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Doctoring The Complaints Process? Procedural Fairness And Professional Discipline Legislation

Abdul v. Ontario College of Pharmacists, 2018 ONCA 699

The Ontario Court of Appeal released its decision in Abdul v. Ontario College of Pharmacists, 2018 ONCA 699, assessing whether a College may institute a Registrar-initiated complaint against a member after the original complaint has been withdrawn.

Briefly, the College received two complaints from individuals alleging that the respondent's pharmacy was taking back unused medications that had already been dispensed and re-dispensing them to different patients. One of the complaints was in writing. The College failed to deal with the written complaint within 150 days of its receipt as required by the Health Professions Procedural Code (the "Code"), and only contacted the author of the complaint over a year later.

The College advised the author that she had two options with respect to her complaint: continue with it, or withdraw and have the it proceed as a Registrar-initiated complaint. The author elected the latter option. The respondent provided only a cursory response to the Registrar's investigative report, and the matter was referred to the Discipline Committee.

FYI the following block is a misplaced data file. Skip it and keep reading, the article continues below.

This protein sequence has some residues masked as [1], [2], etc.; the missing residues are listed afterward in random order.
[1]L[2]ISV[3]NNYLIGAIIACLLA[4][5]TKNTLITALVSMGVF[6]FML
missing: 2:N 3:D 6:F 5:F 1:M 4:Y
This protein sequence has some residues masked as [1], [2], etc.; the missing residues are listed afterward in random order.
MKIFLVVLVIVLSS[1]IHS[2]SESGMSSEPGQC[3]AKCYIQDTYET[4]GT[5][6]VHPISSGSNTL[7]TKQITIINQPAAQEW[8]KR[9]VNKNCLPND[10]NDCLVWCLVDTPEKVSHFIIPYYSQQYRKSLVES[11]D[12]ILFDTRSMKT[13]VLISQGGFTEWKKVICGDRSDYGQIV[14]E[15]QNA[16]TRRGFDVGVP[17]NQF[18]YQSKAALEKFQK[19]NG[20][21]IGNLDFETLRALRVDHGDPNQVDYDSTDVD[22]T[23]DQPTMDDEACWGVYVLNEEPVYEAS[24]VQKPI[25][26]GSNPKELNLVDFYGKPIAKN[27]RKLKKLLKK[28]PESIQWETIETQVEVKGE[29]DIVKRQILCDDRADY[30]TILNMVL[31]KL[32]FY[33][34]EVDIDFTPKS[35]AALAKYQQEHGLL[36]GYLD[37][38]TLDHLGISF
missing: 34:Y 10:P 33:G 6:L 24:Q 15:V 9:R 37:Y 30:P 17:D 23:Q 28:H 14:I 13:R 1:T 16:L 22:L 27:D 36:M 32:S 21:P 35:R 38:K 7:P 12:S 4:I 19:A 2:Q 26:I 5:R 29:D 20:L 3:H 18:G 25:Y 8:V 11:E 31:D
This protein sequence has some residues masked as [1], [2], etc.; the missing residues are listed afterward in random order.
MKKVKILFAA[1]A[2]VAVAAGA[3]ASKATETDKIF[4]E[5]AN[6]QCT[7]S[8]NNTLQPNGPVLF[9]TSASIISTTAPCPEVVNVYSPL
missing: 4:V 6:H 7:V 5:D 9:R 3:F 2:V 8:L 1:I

The Discipline Committee dismissed the member's motion to quash the charges on the ground that the College had lost jurisdiction to prosecute the allegations by failing to abide by the process mandated by the Code and improperly proceeded with a Registrar-initiated investigation. The Divisional Court quashed the Discipline Committee's Decision and found for the member. The College appealed.  

The Ontario Court of Appeal concluded that the College's irregular treatment of the written complaint and allowing the withdrawal of the complaint did not constitute a breach of fairness to the member, and the College did not exceed its jurisdiction. There was nothing in the Code that forbid the withdrawal of the written complaint and the complaint was taken up by a Registrar-initiated investigation with full-procedural safeguards. The Court emphasized that the interpretive principle of strict compliance with and construction of professional discipline legislation is not exclusive or overriding. A balancing of the public interest and the fair hearing rights of the accused member is essential.